This update is from Sosland Publishing Co.’s weekly Sweetener Report. This update is from Sosland Publishing’s Sweetener Report. For more information and subscription details, CLICK HERE. 

Insight Focus

  • Spot and 2024 sugar prices unchanged.
  • Beet planting nearing completion in most areas albeit later than hoped.
  • Processors report slower-than-expected deliveries of contracted sugar.

Sugar beet planting was expected to be near completion in most key areas by the end of the week. Sales were steady but slow. Cash sugar prices were unchanged.

The US Department of Agriculture in its Crop Progress report said sugar beets in the four largest beet-growing states were 79% planted as of May 14, jumping from 41% a week earlier and modestly ahead of 72% as the 2018-22 average for the date. The increase mainly was the result of strong progress in Minnesota (75% on May 14 versus 23% a week earlier) and in North Dakota (60% compared with 1% the prior week). Growers in the Red River Valley were expected to be “98% to 99%” finished with planting by week’s end.

Planting was later than hoped, increasing the need for ideal weather during the growing season and reducing potential for early harvest.

The sugar cane crop in Louisiana was in outstanding condition as of May 14.

The USDA in its May 12 World Agricultural Supply and Demand Estimates report lowered forecast 2022-23 total sugar supply by 0.6% from April and boosted its delivery forecast by 0.6%, resulting in ending stocks of 1,734,000 tons, down 163,000 tons, or 8.6%, and ending stocks-to-use at 13.5%, the low end of the USDA’s typical range for the ratio.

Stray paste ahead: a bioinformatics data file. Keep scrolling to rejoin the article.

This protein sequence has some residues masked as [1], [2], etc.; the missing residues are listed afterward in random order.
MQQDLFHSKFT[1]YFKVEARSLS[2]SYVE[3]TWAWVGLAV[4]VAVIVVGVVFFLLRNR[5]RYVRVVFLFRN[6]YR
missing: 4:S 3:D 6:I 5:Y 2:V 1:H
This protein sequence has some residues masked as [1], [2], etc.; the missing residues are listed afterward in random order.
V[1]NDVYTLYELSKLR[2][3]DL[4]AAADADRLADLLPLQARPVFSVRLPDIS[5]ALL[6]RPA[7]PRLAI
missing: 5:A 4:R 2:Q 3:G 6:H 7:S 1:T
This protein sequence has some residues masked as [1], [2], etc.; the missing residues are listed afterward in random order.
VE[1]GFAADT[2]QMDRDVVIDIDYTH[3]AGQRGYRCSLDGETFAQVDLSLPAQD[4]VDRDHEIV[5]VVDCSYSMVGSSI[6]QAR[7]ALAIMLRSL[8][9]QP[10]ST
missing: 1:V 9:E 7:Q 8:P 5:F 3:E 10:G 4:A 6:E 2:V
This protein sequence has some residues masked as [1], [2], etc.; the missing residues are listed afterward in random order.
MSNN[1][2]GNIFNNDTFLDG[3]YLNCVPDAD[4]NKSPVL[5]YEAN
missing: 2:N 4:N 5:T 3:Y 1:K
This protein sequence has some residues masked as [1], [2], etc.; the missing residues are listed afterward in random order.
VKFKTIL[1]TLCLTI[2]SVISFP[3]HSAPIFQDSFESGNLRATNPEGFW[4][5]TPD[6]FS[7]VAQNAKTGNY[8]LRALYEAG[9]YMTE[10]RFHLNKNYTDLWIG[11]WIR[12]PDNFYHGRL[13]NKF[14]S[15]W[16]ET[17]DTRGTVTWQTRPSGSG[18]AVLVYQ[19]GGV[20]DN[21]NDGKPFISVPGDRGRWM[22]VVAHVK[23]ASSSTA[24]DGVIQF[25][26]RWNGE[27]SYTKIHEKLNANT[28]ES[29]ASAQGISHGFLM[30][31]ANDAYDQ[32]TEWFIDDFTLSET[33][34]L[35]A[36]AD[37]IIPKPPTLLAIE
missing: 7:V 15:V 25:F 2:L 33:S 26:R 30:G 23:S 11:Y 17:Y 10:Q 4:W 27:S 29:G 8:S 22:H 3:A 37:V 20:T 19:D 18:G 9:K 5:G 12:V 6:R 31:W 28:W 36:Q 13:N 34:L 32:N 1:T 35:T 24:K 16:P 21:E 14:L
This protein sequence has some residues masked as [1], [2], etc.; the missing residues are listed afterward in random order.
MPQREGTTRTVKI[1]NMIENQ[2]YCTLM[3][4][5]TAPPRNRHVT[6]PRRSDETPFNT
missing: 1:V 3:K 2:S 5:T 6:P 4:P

Initial 2023-24 sugar production was projected at 9,225,000 tons, down 0.6% from 2022-23 with beet sugar down 3.8% but cane sugar up 3.3% and record high.

The cash market was quiet. Some beet and cane sugar sales for 2024 continued, but most buyers had put on adequate coverage some weeks ago and most beet processors had sold as much sugar as they were comfortable selling for the date. One processor remained out of the market until harvest begins in October. Some smaller and mid-size buyers still needed 2024 coverage and were hoping for a price break, but most traders saw little potential for a sizable, if any, break any time soon. Some surmised 2024 prices could creep closer to spot levels as the year goes on in part because of tight world supplies and strong global raw sugar values. On the other hand, some processors may offer a bit more sugar once beet planting is completed, which could limit increases.

Spot and 2024 sugar prices were unchanged, in part because of light volume and no momentum to move values up or down.

A number of processors continued to report slower-than-expected deliveries of contracted sugar in the current year. While those sellers were not expected to officially re-enter the spot market, they will have small amounts of sugar available, which may be needed in August-September if less new-crop sugar is available due to late beet harvest.

The domestic corn sweetener market was quiet. The USDA raised its 2022-23 forecast for use of high-fructose corn syrup in Mexico to offset tight, record-high priced sugar. Mexico imports most of its HFCS from the United States.